Yes, HE did.

He was my height, with long blond locks, and rather quirkily garbed. I remember he was wearing a chartreuse beret because he took it off, walked over and introduced himself. “My name is Hans.” The two of us spied a table, quickly seated ourselves, and spent the next few hours in discovery and flirtation. He was originally from Toronto, had been in NYC for ten years, and restored paintings at the Metropolitan. And he was the combined embodiment of strapping, fetching, and Bohemian. Craving lunch, among other things, I suggested we get a bite to eat.

As we strolled down Amsterdam Ave, laughing and gesturing with abandon, Hans asked if I had plans for the afternoon and if I were up to an excursion. Of course, I said yes, remembering at once I might only awaken to find myself at my desk near Times Square, once again peddling men’s sportswear. We hailed a cab and headed to Mercer Street.

Within minutes, he was unlocking his door to his studio, above a bookshop across from what is now the Mercer Hotel. As Hans started to push the door open, I at once glimpsed what was to be the splendor of the day. The studio was huge, at least by Manhattan standards, with eighteen foot ceilings, and an entire wall of floor-to-ceiling windows. And the Venetian-plastered walls were filled with incredible and varied images … some impressionist, some abstract, others given to realism of still lives and portraiture.

Easels were placed at every turn, except for the area in the corner where a small and worn seating group nestled. I was overwhelmed with the beauty, the room’s grandeur, and the incredible spirit.

For the next few hours, we snacked on various cheeses and fruits (from his atypically artsy icebox!) and sipped champagne. And the ever-so-increasingly intriguing Hans gave me my first lesson in restoring paintings, as he meticulously detailed the various freelance projects he was undertaking.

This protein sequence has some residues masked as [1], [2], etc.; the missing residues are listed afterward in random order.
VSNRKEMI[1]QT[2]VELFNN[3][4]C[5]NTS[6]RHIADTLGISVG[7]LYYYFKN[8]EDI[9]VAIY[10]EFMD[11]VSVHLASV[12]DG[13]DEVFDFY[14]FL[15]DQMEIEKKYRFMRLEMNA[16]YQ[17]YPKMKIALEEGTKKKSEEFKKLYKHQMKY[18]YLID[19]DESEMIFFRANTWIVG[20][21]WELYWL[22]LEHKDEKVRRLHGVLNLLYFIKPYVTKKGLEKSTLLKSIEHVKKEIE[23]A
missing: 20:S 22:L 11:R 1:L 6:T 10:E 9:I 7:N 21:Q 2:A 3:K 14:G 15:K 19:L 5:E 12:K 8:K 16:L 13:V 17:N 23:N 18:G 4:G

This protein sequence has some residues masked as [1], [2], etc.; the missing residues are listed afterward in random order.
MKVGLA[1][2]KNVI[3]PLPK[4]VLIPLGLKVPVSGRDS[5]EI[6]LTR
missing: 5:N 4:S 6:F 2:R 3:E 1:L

In what seemed to be minutes, it was soon dark and I needed to head back toward Columbus Circle and prepare for the coming workday. We exchanged reluctant goodbyes, made plans for the weekend, and he took my hand, walking me to the corner to hail a cab.

The next morning, I was at my desk at 7AM, coffee steaming … my coworkers only beginning to slowly file onto the 33rd floor. Tommy (the designer and my eager partner in crimes of tar and nicotine) came over suggesting we have a smoke before the day’s pace reached the critical overdrive state. I held the door open for my friend and, as he passed through, I offered: “I realize your intent but do you think your name is the easiest to market and remember?”

His name had become quite a difficult sell and I was naturally curious. “I just can’t see Tommy Hilfiger as a branded line of clothing.” 

He beamed with his confidence and vision radiating from his broad smile. I knew at once we were going to make it work. I returned the smile. As long as all these women didn’t beat us down too severely! We extinguished our cigarettes and returned to our desks.

All I could think about was Hans and his steady paintbrush. And, of course, how glad I was that I had finally moved to New York, now that I was indeed tasting it. I stopped referring to my job as heinous that morning.

That “artistic holiday” had made a world of difference, as did “D-23” and that peek into the Bike Stop.

(Image: “Toaster Bar” by Randis Albion.)